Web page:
sun.misc.Unsafe is one of the key APIs in the JVM since Java 6, but it was intended to be only used by core Java classes, and not the developers themselves. How do we know? Since the only constructor it had was made private, and so did its singleton instance.
The library itself is a collection of methods for performing low-level, unsafe operations. We know, the title gives it away. One of the uses for this library is using the allocate Instance method for skipping the object initialization phase or to bypass security checks in a constructor.
However, “The afternoon knows what the morning never suspected.” Numerous libraries started using Unsafe, and it became a key library for many projects. Since it’s unsafe, Oracle planned on removing it altogether.
Donald Smith, Senior Director of Product Management at Oracle, stated that “sun.misc.Unsafe must die in a fire. It is — wait for it — Unsafe. It must go.” Ouch. As you can imagine, the Java community didn’t take it so well and protested against this decision.
It took a while but eventually, the community won – and are about to get Unsafe encapsulated in Java 9. To make it safe, the functionality of many of the methods in this class will be available via variable handles.
Java 9 is about to introduce JShell, the first official Java REPL (Read-Eval-Print-Loop). Up until now, there was no “native” way to REPL in Java. What does it actually mean? If we wanted to run a few lines of Java to check them out quickly on their own, we had to wrap them in a separate project or method.
The ability to evaluate code snippets such as declarations, statements, and expressions was available through alternative solutions (Java REPL web console being one of them), but JShell adds that native and official support.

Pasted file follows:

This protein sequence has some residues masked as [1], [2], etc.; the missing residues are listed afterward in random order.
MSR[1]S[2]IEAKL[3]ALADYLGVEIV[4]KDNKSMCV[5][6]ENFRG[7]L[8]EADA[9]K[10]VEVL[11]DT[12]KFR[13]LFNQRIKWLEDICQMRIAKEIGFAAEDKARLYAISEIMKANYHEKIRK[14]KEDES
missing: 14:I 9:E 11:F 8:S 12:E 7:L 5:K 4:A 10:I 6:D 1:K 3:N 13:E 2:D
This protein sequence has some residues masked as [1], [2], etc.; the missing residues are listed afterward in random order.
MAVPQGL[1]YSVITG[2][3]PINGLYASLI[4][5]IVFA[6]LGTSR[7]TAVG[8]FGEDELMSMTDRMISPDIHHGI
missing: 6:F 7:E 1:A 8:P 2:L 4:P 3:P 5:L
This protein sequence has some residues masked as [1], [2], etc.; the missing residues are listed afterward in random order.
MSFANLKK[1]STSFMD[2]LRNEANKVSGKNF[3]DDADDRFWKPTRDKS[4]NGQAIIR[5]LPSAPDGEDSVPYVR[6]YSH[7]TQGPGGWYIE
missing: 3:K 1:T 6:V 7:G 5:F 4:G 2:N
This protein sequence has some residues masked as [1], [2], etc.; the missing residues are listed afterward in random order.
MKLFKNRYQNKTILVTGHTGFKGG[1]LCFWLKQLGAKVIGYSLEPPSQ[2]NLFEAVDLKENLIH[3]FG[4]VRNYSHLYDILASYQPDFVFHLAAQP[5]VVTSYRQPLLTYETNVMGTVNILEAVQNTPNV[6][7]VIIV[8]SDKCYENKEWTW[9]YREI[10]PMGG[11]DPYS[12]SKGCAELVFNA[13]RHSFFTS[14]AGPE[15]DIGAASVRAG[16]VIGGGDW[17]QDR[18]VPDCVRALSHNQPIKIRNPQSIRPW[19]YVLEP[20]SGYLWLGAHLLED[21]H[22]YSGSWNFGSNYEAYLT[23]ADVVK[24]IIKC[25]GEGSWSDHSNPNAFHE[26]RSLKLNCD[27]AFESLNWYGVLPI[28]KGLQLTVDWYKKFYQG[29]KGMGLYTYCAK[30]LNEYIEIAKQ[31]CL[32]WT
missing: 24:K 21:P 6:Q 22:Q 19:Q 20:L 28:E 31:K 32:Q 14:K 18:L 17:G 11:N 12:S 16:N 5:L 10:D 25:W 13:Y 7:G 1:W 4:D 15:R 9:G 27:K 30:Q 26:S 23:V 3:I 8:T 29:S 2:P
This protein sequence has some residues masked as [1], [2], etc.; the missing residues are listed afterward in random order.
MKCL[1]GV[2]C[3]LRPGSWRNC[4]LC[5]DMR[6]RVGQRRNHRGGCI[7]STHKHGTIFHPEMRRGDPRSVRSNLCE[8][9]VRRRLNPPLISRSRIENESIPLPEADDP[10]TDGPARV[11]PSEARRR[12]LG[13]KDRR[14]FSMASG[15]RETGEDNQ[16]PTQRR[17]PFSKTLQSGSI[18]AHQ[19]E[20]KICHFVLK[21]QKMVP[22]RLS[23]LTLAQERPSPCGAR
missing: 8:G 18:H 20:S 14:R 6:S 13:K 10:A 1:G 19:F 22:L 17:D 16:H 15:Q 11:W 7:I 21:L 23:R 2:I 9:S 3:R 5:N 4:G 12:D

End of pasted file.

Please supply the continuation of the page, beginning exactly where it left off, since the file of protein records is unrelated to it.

In other words, we’ll now be able to test small snippets of our code as soon as we write them, without having to finish the entire project. If you want to try it out today, check out our JShell hands-on review.
Fun fact: Oracle points out that JShell was created as a result of academic feedback. Schools adopt languages that have REPL functionality since it helps lower the initial learning curve of programming.
5. New and Interesting Language Changes
There are a few enhancements to core libraries in JDK 9, and we’ve decided to focus on the top changes. The first one is the Stack-Walking API, which introduces an official way to process stack traces. This class includes methods that go over the stack and will provide us with an overview of the current thread, at any point we’re interested seeing.
In other words, the Stack-Walking API will change the way you traverse stack traces. If you want to learn more about this new feature and see what we thought of it, check out our complete overview here.
Java 9 will also introduce the java.util.concurrent.Flow library, that will include interfaces supporting the Reactive Streams publish-subscribe framework, nested within the new class Flow. Check out our deeper look into this class and the changes it brings.
Other libraries that will be updated are the Process API, that will improve controlling and managing operating system processes, Compact Strings that will offer a more space-efficient internal representation for strings and Enhanced Deprecation, revamping the @Deprecated annotation to provide better information about the status and intended disposition of an API in the specification
Java 9 will also include a set of a set of small language changes as part of Project Coin, Removal (that begun in Java 8) of underscore from the set of legal identifier names, and support for private interface methods.
This is just a small list of the changes about to come, and you can check out the full official list, as made by Oracle, here.
Java 9 is about to rock the boat, and we can’t be any more excited about it. However, while it might be tempting to start using it the day it’s officially out, we recommend you check what needs to be done in your environment and code before you start using it. Or as Ice Cube once said, you better check yourself before you wreck yourself. It’s better to be safe than sorry, especially when it comes to code.
If you’re an early adopter, or just can’t wait to try out Java 9, you can check it out right now.